Effect of Whole Fruit on Glycemic Control in Adults With Type 2 Diabetes

The University of Alabama at Birmingham logo

The University of Alabama at Birmingham




Diabetes Mellitus, Type 2


Behavioral: High-Fruit Diet

Study type


Funder types




Details and patient eligibility


Diabetes costs the U.S. healthcare system more than any other disease, and nearly half of Americans will develop either diabetes or prediabetes in their lifetime. It is therefore critical to find new strategies to treat or reverse diabetes. One such approach is adopting a healthy diet, which can dramatically improve blood sugar levels in adults with type 2 diabetes and even induce diabetes remission. Despite this, not much is known about which food groups are most effective at improving blood sugar levels in patients with diabetes. Interestingly, of the various food groups that comprise the Mediterranean diet, epidemiologic data suggests that whole fruit may be one of the most efficacious at both preventing type 2 diabetes and improving blood sugar in patients with type 2 diabetes. However, few clinical trials have investigated the effects of whole fruit on blood sugar control. This study will therefore be the first to determine the effects of increasing whole fruit as a food group in type 2 diabetes patients. This supervised controlled feeding trial will test whether consuming a diet rich in whole fruit for 12 weeks can induce diabetes remission and can improve blood sugar, liver fat, and cardiovascular health in adults with type 2 diabetes. Thereafter, participants will be followed for up to one year. As a secondary aim, this study will also test whether consuming a large amount of fructose in whole food form negatively affects liver fat and cardiovascular health.

Full description

Pre-registration notes: The primary endpoint is glycemic control, which will be analyzed hierarchically in descending order of importance as: Diabetes remission rate (endpoint #1) Medication effect score (endpoint #2) Fasting glucose and HbA1c (endpoints #3-4) Oral glucose tolerance test and continuous glucose monitoring measures (endpoints #5-14) while the secondary endpoints (endpoints #15-20) will all be evaluated with equal importance.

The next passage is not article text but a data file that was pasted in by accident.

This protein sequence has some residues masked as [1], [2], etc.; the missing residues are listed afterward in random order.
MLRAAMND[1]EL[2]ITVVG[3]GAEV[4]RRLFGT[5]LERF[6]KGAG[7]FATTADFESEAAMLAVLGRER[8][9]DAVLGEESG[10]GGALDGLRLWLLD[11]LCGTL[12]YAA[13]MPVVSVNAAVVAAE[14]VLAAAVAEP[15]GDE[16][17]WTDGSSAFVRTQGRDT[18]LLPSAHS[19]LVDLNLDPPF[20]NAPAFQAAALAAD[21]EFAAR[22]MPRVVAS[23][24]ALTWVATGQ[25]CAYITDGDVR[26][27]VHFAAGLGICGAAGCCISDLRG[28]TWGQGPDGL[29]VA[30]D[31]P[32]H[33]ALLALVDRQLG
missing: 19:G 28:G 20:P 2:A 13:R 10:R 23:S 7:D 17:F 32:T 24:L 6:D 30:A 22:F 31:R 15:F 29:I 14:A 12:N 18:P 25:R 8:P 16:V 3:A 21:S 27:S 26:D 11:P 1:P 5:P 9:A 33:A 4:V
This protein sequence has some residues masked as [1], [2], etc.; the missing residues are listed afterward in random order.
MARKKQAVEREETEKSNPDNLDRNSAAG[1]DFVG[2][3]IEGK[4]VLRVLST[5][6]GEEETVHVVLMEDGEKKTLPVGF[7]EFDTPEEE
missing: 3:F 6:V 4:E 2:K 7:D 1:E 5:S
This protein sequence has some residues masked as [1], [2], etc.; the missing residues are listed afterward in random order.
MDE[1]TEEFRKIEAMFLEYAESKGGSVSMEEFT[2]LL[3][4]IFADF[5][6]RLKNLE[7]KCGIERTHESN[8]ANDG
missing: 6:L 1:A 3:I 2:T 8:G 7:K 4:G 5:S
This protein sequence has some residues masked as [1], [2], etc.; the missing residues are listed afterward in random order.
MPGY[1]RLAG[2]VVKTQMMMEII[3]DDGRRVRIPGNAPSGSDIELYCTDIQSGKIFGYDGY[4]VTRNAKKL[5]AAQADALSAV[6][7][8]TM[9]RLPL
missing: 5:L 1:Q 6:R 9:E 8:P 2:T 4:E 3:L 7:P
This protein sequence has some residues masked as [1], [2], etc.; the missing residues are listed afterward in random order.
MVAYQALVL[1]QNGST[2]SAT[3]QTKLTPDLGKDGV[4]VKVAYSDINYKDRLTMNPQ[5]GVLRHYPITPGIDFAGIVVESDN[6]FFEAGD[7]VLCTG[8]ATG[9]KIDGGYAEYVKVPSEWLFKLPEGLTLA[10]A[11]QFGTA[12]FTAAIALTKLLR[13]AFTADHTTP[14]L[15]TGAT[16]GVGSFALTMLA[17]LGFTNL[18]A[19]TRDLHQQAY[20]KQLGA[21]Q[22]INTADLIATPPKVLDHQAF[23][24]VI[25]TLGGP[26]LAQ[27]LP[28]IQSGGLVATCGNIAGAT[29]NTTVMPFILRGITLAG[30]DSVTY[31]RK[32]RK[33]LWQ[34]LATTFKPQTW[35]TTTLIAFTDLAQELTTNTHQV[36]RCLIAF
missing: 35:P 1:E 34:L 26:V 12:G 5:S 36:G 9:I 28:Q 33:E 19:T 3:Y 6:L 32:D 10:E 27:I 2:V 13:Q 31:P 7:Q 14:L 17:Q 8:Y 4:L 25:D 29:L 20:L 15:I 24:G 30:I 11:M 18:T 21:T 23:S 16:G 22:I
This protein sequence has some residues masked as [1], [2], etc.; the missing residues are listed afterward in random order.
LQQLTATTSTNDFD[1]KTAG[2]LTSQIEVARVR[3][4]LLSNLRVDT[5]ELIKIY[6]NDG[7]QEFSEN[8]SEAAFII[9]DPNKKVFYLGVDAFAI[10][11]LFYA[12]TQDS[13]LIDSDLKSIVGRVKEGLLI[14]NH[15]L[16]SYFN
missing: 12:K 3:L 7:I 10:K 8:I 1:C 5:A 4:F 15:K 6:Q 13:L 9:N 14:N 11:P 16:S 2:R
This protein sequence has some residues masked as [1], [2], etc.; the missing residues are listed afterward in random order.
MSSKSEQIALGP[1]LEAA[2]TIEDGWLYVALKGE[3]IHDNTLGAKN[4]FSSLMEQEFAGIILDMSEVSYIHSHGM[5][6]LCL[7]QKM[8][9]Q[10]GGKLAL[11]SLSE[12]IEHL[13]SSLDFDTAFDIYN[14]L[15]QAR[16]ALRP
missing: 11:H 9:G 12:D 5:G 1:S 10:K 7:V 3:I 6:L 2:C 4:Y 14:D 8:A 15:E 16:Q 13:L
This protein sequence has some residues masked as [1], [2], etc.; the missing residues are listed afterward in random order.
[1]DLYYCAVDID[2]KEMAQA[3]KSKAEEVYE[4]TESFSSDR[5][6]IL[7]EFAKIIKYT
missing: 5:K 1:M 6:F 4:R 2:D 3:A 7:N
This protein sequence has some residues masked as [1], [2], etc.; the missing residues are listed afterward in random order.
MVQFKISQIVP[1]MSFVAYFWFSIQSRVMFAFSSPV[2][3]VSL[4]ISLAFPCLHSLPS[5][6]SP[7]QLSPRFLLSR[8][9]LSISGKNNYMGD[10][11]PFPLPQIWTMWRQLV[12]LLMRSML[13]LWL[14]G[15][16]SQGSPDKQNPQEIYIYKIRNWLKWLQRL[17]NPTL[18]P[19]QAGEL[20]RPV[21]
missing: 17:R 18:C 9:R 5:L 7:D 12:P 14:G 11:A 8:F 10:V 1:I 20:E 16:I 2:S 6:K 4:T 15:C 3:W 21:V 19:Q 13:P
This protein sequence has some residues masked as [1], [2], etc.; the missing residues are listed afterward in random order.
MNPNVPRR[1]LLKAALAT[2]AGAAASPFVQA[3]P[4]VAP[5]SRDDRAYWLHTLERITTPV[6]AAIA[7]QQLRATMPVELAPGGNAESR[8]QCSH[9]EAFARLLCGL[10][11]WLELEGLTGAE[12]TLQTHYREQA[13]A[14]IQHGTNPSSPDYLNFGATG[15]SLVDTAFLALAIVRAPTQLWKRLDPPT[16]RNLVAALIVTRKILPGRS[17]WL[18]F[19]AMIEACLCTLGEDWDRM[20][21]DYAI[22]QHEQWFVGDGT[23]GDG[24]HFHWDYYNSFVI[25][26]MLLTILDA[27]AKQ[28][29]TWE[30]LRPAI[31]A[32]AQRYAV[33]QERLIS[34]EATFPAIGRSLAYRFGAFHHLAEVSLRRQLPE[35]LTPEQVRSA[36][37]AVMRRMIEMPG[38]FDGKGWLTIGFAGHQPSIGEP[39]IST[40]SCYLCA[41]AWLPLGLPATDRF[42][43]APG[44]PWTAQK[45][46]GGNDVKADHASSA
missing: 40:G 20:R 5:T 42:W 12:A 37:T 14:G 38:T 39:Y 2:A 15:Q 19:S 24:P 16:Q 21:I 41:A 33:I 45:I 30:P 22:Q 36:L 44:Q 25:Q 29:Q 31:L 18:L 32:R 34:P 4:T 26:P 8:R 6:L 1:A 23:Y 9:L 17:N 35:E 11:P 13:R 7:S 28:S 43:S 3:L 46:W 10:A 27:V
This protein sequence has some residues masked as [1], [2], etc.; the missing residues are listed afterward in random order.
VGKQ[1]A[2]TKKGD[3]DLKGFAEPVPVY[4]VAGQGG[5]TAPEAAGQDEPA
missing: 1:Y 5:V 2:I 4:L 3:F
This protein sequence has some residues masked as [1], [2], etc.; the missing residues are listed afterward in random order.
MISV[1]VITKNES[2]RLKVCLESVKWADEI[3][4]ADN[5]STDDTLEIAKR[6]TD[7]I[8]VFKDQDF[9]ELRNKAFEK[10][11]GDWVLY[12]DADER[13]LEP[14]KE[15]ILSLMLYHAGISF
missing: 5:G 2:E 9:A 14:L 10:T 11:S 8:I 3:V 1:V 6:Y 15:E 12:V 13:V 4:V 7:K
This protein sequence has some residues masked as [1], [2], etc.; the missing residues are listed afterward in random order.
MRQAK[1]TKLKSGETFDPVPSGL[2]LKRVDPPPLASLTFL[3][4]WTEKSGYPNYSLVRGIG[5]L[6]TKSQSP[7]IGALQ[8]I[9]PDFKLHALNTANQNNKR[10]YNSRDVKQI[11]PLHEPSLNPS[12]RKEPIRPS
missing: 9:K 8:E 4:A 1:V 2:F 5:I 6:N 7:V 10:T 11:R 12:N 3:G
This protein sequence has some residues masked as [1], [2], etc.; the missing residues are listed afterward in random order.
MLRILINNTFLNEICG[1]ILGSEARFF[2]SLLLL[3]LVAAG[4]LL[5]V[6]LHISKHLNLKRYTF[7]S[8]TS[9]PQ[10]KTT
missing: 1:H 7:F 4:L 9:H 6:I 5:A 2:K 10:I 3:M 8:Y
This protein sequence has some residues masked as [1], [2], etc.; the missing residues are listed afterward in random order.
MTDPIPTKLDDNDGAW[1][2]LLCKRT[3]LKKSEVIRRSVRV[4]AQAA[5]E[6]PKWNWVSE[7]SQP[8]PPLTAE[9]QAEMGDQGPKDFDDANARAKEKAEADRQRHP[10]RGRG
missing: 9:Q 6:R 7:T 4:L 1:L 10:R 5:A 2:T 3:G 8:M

33 patients




20 to 65 years old


No Healthy Volunteers

Inclusion criteria

  • 20-65 years old
  • BMI between 27.0-45.0 kg/m^2
  • First diagnosed with type 2 diabetes within the past 6 years
  • HbA1c between 6.0-9.5%%

Exclusion criteria

  • On insulin
  • Diagnosis of diabetes before age 18
  • Estimated glomerular filtration rate < 45 ml/min per 1.732 m^2
  • Heart attack in the past 6 months or severe or unstable heart failure
  • On weight loss medication
  • Change in the dosage of a chronic medication that may affect study endpoints within the past 3 months
  • Clinically significant laboratory abnormality (e.g. abnormal hemoglobin levels)
  • Significant gastrointestinal disease, major gastrointestinal surgery, or gallstones
  • Significant cardiovascular, renal, cardiac, liver, lung, adrenal, or nervous system disease that might compromise safety or data validity
  • Evidence of cancer (other than non-melanoma skin cancer) within the last 5 years
  • Lost or gained more than 5 kg of weight in the past 6 months
  • Pregnant, planning to become pregnant in the next 12 months, or breastfeeding
  • Major psychiatric condition that would affect the ability to participate in the study
  • Not able to eat the provided study meals
  • Behavioral factors or circumstances that may impede adhering to the dietary intervention
  • Not able to do the MRI/MRS abdominal scan, such as due to claustrophobia, implanted metal objects, or a body girth of 60 cm or greater

Trial design

Primary purpose




Interventional model

Single Group Assignment


None (Open label)

33 participants in 1 patient group

High-Fruit Diet
Experimental group
Whole fruit-rich diet (~50% of calories from whole fruit)
Behavioral: High-Fruit Diet

Trial contacts and locations



Central trial contact

Cody J. Hanick, M.S.; Courtney M. Peterson, Ph.D.

Data sourced from clinicaltrials.gov

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